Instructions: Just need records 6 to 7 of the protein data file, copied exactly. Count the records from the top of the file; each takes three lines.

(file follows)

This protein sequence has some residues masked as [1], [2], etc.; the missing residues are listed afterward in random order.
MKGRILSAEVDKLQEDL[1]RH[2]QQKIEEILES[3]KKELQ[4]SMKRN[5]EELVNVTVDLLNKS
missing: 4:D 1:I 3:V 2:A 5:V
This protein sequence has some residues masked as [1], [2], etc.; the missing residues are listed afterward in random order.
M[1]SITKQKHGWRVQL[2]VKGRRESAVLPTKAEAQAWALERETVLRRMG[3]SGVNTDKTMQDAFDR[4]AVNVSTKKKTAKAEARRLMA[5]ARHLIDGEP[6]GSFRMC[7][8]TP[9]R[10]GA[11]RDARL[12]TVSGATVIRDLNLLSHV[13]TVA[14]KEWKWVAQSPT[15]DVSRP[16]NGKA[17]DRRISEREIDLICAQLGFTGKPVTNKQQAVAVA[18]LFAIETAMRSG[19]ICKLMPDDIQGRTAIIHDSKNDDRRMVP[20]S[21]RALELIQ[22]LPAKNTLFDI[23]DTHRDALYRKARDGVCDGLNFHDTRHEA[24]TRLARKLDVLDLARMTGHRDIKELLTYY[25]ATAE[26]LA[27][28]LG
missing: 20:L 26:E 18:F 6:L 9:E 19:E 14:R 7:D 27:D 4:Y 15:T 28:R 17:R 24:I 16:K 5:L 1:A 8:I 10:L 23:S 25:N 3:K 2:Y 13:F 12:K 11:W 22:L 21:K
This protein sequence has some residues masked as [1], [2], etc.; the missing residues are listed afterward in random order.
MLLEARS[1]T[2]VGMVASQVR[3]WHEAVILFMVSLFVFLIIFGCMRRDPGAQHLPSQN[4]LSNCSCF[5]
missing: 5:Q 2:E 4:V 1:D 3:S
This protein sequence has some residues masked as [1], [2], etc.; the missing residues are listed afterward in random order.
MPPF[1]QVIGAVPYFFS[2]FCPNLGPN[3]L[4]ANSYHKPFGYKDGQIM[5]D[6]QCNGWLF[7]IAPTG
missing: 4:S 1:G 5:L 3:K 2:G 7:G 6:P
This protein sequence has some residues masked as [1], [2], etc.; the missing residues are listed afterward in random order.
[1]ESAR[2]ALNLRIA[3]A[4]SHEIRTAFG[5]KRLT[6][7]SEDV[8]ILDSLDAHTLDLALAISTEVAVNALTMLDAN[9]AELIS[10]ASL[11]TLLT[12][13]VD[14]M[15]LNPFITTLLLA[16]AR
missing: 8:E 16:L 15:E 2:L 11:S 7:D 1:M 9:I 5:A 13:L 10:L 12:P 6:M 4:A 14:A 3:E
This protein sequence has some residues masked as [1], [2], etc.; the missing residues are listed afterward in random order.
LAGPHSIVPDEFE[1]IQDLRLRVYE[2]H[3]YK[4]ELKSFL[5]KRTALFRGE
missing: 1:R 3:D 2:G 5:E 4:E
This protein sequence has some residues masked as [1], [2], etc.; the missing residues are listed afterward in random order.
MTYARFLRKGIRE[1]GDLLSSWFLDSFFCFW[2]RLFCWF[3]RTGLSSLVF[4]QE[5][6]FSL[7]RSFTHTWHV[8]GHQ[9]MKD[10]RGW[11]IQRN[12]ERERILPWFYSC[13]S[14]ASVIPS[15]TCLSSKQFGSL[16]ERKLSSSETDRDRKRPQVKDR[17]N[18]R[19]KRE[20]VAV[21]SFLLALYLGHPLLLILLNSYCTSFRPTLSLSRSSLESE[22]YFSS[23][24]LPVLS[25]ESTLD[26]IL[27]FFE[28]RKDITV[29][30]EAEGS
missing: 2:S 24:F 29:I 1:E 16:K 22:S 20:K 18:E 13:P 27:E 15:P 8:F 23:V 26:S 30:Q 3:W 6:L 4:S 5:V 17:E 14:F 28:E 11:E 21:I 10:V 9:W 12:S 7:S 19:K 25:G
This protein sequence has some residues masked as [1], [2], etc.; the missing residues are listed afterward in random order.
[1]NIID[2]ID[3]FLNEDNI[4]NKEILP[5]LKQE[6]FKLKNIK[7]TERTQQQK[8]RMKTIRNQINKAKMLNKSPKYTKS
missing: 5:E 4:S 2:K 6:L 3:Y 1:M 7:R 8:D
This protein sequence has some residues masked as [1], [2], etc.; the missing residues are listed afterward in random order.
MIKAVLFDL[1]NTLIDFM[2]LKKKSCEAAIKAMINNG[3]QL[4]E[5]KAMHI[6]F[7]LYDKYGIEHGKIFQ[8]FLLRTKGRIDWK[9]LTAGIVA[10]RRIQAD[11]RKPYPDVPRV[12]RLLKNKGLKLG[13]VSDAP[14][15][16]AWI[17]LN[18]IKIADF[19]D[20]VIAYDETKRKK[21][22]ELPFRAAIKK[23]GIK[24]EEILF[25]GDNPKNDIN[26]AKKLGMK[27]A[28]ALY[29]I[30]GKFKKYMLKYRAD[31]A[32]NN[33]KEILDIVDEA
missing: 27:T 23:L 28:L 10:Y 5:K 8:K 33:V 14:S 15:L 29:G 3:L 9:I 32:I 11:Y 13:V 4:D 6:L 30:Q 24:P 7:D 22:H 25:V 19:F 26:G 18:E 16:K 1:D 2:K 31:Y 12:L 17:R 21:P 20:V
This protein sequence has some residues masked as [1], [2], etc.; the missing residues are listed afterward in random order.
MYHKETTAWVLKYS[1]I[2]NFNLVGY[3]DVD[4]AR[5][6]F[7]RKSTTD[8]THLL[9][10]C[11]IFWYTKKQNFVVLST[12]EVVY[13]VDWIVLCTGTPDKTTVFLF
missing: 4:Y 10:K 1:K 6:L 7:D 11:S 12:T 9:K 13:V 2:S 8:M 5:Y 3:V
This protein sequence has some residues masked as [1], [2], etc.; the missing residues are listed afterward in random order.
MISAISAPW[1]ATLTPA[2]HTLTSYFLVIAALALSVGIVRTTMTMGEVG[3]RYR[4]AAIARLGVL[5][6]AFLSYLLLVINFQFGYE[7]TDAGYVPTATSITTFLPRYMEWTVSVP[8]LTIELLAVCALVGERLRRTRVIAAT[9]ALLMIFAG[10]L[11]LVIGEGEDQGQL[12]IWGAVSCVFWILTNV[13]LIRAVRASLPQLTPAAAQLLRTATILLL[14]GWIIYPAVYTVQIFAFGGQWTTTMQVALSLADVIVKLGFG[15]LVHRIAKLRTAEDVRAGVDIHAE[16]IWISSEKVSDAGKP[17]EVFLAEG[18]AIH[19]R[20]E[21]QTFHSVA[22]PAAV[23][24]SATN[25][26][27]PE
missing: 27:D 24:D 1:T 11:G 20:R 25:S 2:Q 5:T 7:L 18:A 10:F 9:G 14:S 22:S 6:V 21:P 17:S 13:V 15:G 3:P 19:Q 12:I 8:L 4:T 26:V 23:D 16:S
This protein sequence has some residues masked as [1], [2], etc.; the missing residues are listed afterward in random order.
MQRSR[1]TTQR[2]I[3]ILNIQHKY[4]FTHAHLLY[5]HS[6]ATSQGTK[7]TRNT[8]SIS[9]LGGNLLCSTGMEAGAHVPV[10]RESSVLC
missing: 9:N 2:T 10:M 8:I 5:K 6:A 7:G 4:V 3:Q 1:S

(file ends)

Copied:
This protein sequence has some residues masked as [1], [2], etc.; the missing residues are listed afterward in random order.
LAGPHSIVPDEFE[1]IQDLRLRVYE[2]H[3]YK[4]ELKSFL[5]KRTALFRGE
missing: 1:R 3:D 2:G 5:E 4:E
This protein sequence has some residues masked as [1], [2], etc.; the missing residues are listed afterward in random order.
MTYARFLRKGIRE[1]GDLLSSWFLDSFFCFW[2]RLFCWF[3]RTGLSSLVF[4]QE[5][6]FSL[7]RSFTHTWHV[8]GHQ[9]MKD[10]RGW[11]IQRN[12]ERERILPWFYSC[13]S[14]ASVIPS[15]TCLSSKQFGSL[16]ERKLSSSETDRDRKRPQVKDR[17]N[18]R[19]KRE[20]VAV[21]SFLLALYLGHPLLLILLNSYCTSFRPTLSLSRSSLESE[22]YFSS[23][24]LPVLS[25]ESTLD[26]IL[27]FFE[28]RKDITV[29][30]EAEGS
missing: 2:S 24:F 29:I 1:E 16:K 22:S 20:K 18:E 13:P 27:E 15:P 8:F 23:V 26:S 30:Q 3:W 6:L 4:S 5:V 17:E 14:F 28:E 11:E 21:I 10:V 9:W 12:S 7:S 19:K 25:G